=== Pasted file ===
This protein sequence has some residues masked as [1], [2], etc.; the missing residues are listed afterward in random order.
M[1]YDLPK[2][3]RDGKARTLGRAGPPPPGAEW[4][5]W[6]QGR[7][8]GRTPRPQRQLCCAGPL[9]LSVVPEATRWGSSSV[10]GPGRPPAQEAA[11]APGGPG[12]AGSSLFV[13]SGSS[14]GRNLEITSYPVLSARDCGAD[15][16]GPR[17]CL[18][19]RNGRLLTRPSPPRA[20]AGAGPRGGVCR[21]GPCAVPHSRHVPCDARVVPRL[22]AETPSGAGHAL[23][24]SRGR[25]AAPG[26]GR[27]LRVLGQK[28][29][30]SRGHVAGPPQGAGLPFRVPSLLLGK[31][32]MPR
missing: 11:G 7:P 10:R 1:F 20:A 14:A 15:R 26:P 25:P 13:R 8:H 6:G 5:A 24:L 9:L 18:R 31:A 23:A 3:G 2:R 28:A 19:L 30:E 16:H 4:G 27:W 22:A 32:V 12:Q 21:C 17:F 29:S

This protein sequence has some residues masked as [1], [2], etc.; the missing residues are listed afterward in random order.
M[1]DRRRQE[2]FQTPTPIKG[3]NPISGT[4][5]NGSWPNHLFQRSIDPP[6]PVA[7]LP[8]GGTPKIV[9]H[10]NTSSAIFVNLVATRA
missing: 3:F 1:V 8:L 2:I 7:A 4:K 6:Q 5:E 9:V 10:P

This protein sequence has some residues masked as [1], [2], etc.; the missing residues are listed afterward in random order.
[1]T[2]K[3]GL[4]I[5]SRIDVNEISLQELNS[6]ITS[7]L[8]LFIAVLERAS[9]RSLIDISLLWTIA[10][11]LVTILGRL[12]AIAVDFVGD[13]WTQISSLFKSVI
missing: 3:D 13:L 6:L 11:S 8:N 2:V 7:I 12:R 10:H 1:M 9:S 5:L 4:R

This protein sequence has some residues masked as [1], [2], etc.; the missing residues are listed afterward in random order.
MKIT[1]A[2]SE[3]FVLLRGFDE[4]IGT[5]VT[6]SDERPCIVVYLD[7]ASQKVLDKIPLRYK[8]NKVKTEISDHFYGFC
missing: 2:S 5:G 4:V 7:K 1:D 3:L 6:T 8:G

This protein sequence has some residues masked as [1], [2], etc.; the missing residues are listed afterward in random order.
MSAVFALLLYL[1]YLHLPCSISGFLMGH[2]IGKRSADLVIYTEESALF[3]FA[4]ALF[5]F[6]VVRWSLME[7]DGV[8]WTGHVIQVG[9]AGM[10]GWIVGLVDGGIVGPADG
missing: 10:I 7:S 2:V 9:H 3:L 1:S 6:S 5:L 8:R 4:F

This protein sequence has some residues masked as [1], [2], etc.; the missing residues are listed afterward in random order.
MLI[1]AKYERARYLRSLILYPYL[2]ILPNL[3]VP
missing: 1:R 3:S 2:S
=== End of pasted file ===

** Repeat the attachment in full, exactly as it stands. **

This protein sequence has some residues masked as [1], [2], etc.; the missing residues are listed afterward in random order.
M[1]YDLPK[2][3]RDGKARTLGRAGPPPPGAEW[4][5]W[6]QGR[7][8]GRTPRPQRQLCCAGPL[9]LSVVPEATRWGSSSV[10]GPGRPPAQEAA[11]APGGPG[12]AGSSLFV[13]SGSS[14]GRNLEITSYPVLSARDCGAD[15][16]GPR[17]CL[18][19]RNGRLLTRPSPPRA[20]AGAGPRGGVCR[21]GPCAVPHSRHVPCDARVVPRL[22]AETPSGAGHAL[23][24]SRGR[25]AAPG[26]GR[27]LRVLGQK[28][29][30]SRGHVAGPPQGAGLPFRVPSLLLGK[31][32]MPR
missing: 11:G 7:P 10:R 1:F 20:A 14:A 15:R 26:P 25:P 13:R 8:H 6:G 5:A 24:L 9:L 18:R 31:A 23:A 3:G 2:R 28:A 19:L 30:E 16:H 4:G 27:W 22:A 32:V 12:Q 21:C 17:F 29:S

This protein sequence has some residues masked as [1], [2], etc.; the missing residues are listed afterward in random order.
M[1]DRRRQE[2]FQTPTPIKG[3]NPISGT[4][5]NGSWPNHLFQRSIDPP[6]PVA[7]LP[8]GGTPKIV[9]H[10]NTSSAIFVNLVATRA
missing: 3:F 1:V 8:L 2:I 7:A 4:K 6:Q 5:E 9:V 10:P

This protein sequence has some residues masked as [1], [2], etc.; the missing residues are listed afterward in random order.
[1]T[2]K[3]GL[4]I[5]SRIDVNEISLQELNS[6]ITS[7]L[8]LFIAVLERAS[9]RSLIDISLLWTIA[10][11]LVTILGRL[12]AIAVDFVGD[13]WTQISSLFKSVI
missing: 3:D 13:L 6:L 11:S 8:N 2:V 7:I 12:R 10:H 1:M 9:S 5:L 4:R

This protein sequence has some residues masked as [1], [2], etc.; the missing residues are listed afterward in random order.
MKIT[1]A[2]SE[3]FVLLRGFDE[4]IGT[5]VT[6]SDERPCIVVYLD[7]ASQKVLDKIPLRYK[8]NKVKTEISDHFYGFC
missing: 2:S 5:G 4:V 7:K 1:D 3:L 6:T 8:G

This protein sequence has some residues masked as [1], [2], etc.; the missing residues are listed afterward in random order.
MSAVFALLLYL[1]YLHLPCSISGFLMGH[2]IGKRSADLVIYTEESALF[3]FA[4]ALF[5]F[6]VVRWSLME[7]DGV[8]WTGHVIQVG[9]AGM[10]GWIVGLVDGGIVGPADG
missing: 10:I 7:S 2:V 9:H 3:L 1:S 6:S 5:L 8:R 4:F

This protein sequence has some residues masked as [1], [2], etc.; the missing residues are listed afterward in random order.
MLI[1]AKYERARYLRSLILYPYL[2]ILPNL[3]VP
missing: 1:R 3:S 2:S